According to a study by researchers from University of California, Los Angeles (UCLA), the University of Oxford and five other institutions, revealed that capturing carbon dioxide and turning it into commercial products, such as fuels or construction materials, could become a new global industry.
This research was published in Nature, the world’s leading multidisciplinary science journal. It was found that on average each utilization pathway could use around 0.5 gigatonnes of carbon dioxide per year that would otherwise escape into the atmosphere. (A tonne, or metric ton, is equivalent to 1,000 kilograms, and a gigatonne is 1 billion tonnes, or about 1.1 billion U.S. tons.)
Cameron Hepburn, one of the study’s lead authors, director of Oxford’s Smith School of Enterprise and Environment, said “Greenhouse gas removal is essential to achieve net zero carbon emissions and stabilise the climate, and we haven’t reduced our emissions fast enough, so now we also need to start pulling carbon dioxide out of the atmosphere. Governments and corporations are moving on this, but not quickly enough.
Critical to the success of these new technologies as mitigation strategies will be a careful analysis of their overall impact on the climate. Some are likely to be adopted quickly simply because of their attractive business models. For example, in certain kinds of plastic production, using carbon dioxide as a feedstock is a more profitable and environmentally cleaner production process than using conventional hydrocarbons, and it can displace up to three times as much carbon dioxide as it uses.
Another study from researchers at Stanford and SLAC are working on ways to convert waste carbon dioxide (CO2) into chemical feedstocks and fuels, turning a potent greenhouse gas into valuable products. They called electrochemical conversion. When powered by renewable energy sources, it could reduce levels of carbon dioxide in the air and store energy from these intermittent sources in a form that can be used any time.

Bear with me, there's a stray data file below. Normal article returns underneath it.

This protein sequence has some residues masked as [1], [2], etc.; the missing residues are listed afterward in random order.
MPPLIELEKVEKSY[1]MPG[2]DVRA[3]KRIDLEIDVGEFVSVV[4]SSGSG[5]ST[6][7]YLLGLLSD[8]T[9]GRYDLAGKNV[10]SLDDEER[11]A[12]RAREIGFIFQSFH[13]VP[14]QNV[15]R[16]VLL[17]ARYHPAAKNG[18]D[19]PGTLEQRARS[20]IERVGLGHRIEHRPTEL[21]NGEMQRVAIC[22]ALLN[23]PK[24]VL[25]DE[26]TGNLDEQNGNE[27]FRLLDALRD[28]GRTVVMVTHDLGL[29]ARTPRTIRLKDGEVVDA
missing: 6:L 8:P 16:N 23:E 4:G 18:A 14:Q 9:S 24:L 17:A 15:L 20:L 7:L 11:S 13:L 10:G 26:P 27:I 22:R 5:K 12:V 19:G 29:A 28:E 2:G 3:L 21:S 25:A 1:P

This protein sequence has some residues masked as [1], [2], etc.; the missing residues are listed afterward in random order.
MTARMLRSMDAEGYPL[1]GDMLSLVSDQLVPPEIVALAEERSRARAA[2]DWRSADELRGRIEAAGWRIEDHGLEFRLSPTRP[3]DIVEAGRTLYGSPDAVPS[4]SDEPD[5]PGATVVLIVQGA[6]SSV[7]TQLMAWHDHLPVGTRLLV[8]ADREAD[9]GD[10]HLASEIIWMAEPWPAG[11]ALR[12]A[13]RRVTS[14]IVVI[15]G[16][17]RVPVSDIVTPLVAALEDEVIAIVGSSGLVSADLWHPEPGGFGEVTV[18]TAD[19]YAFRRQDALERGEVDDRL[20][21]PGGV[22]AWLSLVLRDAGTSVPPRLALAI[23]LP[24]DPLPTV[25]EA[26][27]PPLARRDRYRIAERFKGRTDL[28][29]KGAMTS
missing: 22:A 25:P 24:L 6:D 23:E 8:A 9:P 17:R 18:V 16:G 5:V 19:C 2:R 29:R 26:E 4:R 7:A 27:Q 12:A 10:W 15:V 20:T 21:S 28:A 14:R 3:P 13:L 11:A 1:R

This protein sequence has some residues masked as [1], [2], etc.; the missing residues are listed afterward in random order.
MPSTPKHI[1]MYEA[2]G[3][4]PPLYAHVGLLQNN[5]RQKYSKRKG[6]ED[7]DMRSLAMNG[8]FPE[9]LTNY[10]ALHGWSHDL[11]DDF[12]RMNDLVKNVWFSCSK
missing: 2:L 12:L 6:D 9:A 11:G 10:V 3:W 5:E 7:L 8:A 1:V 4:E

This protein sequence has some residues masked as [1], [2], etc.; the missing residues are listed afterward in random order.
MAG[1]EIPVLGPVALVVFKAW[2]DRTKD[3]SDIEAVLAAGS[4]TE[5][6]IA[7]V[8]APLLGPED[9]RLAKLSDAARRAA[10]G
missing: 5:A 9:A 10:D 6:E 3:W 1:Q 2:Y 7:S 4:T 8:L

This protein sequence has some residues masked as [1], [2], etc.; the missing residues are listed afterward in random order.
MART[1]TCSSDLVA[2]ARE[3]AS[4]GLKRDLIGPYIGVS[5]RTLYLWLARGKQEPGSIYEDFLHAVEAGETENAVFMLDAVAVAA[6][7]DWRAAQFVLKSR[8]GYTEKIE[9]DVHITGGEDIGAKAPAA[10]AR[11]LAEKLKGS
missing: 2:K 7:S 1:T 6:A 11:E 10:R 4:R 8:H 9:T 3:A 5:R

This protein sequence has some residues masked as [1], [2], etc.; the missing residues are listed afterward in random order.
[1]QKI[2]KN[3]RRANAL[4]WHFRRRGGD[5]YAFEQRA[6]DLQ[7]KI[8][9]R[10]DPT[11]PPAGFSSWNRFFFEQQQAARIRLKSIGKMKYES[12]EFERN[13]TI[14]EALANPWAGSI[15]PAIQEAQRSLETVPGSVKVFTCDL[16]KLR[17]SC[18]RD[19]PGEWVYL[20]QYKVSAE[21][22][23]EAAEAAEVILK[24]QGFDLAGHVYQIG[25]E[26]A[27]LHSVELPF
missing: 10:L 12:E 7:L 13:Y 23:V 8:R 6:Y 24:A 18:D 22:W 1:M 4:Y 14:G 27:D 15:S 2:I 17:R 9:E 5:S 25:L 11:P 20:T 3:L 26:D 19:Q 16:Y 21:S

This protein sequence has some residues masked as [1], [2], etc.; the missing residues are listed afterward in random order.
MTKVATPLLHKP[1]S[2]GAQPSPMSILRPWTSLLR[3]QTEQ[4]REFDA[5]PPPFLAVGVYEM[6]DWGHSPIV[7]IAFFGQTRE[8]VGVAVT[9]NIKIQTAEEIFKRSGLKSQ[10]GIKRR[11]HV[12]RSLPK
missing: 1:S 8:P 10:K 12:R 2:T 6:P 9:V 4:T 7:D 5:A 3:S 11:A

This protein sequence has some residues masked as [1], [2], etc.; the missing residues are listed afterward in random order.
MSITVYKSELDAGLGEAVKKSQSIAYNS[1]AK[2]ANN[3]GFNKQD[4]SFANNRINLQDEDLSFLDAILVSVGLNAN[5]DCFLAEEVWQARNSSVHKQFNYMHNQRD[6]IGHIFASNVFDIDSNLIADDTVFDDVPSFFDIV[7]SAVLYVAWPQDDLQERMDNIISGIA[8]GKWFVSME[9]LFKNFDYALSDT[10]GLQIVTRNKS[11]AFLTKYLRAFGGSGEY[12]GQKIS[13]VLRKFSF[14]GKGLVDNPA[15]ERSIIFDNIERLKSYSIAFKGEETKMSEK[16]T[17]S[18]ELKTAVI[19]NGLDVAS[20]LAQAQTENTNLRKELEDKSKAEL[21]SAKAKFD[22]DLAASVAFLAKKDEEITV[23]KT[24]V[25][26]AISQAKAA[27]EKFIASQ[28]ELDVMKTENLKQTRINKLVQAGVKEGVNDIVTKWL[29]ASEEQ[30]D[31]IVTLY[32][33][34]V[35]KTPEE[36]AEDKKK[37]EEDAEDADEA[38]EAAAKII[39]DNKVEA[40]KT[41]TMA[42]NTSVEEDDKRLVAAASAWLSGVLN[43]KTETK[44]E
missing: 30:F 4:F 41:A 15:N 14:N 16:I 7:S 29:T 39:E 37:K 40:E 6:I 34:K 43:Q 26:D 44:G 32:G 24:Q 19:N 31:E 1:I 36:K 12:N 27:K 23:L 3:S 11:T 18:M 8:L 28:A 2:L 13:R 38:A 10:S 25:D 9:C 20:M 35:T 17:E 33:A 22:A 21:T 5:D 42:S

To convert CO2 into these other products, they explained plants use solar energy to convert CO2 from the air into carbon in their tissues. Similarly, we want to develop technologies that use renewable energy, like solar or wind, to convert CO2 from industrial emissions into carbon-based products. One way to do this is called electrochemical CO2 reduction.
The copper acts as a catalyst, bringing the chemical ingredients together in a way that encourages them to react. Put very simply, the initial reaction strips an oxygen atom from CO2 to form carbon monoxide, or CO, which is an important industrial chemical in its own right. Then other electrochemical reactions turn CO into important molecules such as alcohols, fuels and other things.
So one approach would be to start with making high-value, high-volume products like ethylene, which is used to make alcohols, polyester, antifreeze, plastics and synthetic rubber. It’s a $230 billion global market today. Switching from fossil fuels to CO2 as a starting ingredient for ethylene in a process powered by renewables could potentially save the equivalent of about 860 million metric tons of CO2 emissions per year.
The same step-by-step approach applies to sources of CO2. Industry could initially use relatively pure CO2 emissions from cement plants, breweries or distilleries, for instance, and this would have the side benefit of decentralizing manufacturing. Every country could provide for itself, develop the technology it needs, and give its people a better quality of life. Therefore, these new processes have a chance to change the world.